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GLEEP: The beginning of the British nuclear programme


The possibilities after Cambridge
Norman Greenwood Scientist
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Now, when I left Cambridge, I’d, of course, thought what I might do. Originally, I had planned, I think, in my own mind, perhaps to do a post-doc in America for a couple of years, go back to Australia, get a lectureship there and have my career in Australia. But I had, as I’ve indicated, met Kirsten Rydland from Bergen; we became engaged and so it was rather a bigger step to think of going away, and particularly for her. And so I looked to spend a little bit more time in England and I was fortunate that I had the possibility of going to Harwell, the Atomic Energy Research Establishment which is about 20 miles south of Oxford.

Norman Greenwood (1925-2012) was born in Australia and graduated from Melbourne University before going to Cambridge. His wide-ranging research in inorganic and structural chemistry made major advances in the chemistry of boron hydrides and other main-group element compounds. He also pioneered the application of Mössbauer spectroscopy to problems in chemistry. He was a prolific writer and inspirational lecturer on chemical and educational themes, and held numerous visiting professorships throughout the world.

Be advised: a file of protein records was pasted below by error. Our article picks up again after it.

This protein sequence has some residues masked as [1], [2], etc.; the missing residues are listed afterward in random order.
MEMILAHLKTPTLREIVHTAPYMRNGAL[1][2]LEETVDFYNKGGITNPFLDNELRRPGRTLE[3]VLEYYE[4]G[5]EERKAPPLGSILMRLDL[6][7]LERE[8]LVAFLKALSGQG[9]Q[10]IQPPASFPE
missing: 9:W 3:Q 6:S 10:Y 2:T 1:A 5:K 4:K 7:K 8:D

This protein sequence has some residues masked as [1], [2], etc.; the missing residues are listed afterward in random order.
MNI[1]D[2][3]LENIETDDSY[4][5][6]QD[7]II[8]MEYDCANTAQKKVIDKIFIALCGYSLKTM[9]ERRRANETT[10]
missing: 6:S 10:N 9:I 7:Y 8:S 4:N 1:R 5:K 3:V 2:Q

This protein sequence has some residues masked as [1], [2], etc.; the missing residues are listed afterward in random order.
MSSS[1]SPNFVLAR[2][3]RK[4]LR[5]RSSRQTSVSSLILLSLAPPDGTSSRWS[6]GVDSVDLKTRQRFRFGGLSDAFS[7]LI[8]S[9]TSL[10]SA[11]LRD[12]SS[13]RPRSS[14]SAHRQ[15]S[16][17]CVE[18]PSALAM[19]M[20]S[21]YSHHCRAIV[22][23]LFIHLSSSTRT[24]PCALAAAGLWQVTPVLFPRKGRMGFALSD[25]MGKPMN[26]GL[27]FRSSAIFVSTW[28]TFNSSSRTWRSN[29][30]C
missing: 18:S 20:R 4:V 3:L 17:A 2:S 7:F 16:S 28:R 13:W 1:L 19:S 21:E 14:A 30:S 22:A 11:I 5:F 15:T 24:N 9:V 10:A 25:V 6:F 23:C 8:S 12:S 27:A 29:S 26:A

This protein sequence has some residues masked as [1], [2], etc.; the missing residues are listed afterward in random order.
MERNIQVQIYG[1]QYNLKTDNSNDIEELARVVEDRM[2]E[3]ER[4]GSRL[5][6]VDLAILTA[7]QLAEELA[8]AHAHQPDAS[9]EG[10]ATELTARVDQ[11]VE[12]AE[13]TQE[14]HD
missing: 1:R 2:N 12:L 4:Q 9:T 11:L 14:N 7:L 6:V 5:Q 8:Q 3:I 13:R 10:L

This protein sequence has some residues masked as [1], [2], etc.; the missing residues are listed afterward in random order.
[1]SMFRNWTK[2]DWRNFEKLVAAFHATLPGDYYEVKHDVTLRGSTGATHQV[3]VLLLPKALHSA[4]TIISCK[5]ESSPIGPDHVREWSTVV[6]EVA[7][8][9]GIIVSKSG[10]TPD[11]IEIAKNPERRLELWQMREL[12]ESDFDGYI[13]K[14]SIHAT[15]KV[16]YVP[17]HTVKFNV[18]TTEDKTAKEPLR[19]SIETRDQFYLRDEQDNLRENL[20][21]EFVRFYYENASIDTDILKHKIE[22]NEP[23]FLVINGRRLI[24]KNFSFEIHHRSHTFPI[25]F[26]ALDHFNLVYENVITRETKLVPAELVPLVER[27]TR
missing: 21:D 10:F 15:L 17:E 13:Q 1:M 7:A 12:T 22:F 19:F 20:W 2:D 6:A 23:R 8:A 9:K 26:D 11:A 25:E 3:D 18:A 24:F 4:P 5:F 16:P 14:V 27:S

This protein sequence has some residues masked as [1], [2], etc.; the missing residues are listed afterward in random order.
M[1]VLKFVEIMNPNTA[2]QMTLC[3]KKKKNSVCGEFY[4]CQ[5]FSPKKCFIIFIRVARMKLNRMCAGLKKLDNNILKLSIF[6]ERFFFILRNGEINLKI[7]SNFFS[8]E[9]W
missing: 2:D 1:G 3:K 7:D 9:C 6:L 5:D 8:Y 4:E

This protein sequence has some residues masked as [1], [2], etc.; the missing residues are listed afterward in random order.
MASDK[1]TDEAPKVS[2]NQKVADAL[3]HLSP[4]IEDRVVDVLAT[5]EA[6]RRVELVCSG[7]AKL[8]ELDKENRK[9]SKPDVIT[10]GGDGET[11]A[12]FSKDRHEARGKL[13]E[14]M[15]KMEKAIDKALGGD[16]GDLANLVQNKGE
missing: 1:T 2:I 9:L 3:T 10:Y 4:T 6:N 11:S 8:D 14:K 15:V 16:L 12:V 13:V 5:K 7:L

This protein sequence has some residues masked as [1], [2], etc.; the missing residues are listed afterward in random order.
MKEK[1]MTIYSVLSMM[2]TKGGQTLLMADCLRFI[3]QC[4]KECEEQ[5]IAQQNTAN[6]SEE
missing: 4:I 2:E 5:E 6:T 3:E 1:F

Listeners: Brian Johnson

Professor Brian FG Johnson FRS, FRSE, FRS Chem, FAcad Eu, FAS. Professor of Inorganic Chemistry University of Edinburgh 1991-1995, Professor of Inorganic Chemistry University of Cambridge 1995-2005, Master Fitzwilliam College Cambridge 1999-2005. Research interests include studies of transition metal carbonyls, organometallic chemistry, nano- particles and homogeneous catalysis. Professor Johnson is the author of over 1000 research articles and papers.

Tags: USA, Australia, UK, Atomic Energy Research Establishment, Harwell

Duration: 57 seconds

Date story recorded: May 2011

Date story went live: 25 November 2011